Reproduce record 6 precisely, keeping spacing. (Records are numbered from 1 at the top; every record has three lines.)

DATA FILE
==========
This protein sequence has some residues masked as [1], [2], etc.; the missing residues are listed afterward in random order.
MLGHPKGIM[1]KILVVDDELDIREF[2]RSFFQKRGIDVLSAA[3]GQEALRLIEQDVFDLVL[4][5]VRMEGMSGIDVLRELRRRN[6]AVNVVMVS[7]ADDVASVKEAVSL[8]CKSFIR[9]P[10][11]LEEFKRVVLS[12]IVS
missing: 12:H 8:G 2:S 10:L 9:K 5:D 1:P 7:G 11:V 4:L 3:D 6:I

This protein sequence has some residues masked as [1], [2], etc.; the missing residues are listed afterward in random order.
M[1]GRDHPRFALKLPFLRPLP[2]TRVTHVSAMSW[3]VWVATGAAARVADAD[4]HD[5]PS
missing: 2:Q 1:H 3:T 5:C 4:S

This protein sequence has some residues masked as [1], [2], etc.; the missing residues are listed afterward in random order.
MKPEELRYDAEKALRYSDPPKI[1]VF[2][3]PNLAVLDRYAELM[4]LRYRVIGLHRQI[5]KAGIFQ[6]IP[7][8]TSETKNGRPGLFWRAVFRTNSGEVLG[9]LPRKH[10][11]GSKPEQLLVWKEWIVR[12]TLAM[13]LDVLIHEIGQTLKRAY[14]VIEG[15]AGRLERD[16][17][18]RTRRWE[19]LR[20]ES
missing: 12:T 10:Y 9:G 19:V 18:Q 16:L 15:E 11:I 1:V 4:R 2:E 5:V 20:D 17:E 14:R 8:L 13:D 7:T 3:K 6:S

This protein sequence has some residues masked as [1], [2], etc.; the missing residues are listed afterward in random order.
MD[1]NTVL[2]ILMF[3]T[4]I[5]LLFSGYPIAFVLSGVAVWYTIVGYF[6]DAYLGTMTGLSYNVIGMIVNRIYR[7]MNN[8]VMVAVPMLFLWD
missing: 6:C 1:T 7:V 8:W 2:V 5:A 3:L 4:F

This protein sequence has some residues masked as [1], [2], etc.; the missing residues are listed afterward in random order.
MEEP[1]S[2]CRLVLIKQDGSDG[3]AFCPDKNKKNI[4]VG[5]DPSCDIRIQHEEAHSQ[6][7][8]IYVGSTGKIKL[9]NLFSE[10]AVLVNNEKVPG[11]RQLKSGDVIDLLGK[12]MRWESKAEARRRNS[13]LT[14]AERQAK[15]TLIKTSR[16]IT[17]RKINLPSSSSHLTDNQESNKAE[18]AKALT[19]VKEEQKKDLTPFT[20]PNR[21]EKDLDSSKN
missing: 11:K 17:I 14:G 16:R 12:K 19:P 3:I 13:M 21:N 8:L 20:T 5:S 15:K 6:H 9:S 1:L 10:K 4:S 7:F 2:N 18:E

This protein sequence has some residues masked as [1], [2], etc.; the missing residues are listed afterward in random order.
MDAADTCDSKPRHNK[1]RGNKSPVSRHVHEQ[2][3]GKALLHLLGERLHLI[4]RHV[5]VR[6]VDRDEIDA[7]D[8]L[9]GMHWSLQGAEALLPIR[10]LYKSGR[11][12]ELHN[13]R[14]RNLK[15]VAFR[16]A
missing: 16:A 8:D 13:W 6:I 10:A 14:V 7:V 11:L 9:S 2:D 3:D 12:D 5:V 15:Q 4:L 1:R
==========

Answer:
This protein sequence has some residues masked as [1], [2], etc.; the missing residues are listed afterward in random order.
MDAADTCDSKPRHNK[1]RGNKSPVSRHVHEQ[2][3]GKALLHLLGERLHLI[4]RHV[5]VR[6]VDRDEIDA[7]D[8]L[9]GMHWSLQGAEALLPIR[10]LYKSGR[11][12]ELHN[13]R[14]RNLK[15]VAFR[16]A
missing: 16:A 8:D 13:W 6:I 10:A 14:V 7:V 11:L 9:S 2:D 3:D 12:D 5:V 15:Q 4:L 1:R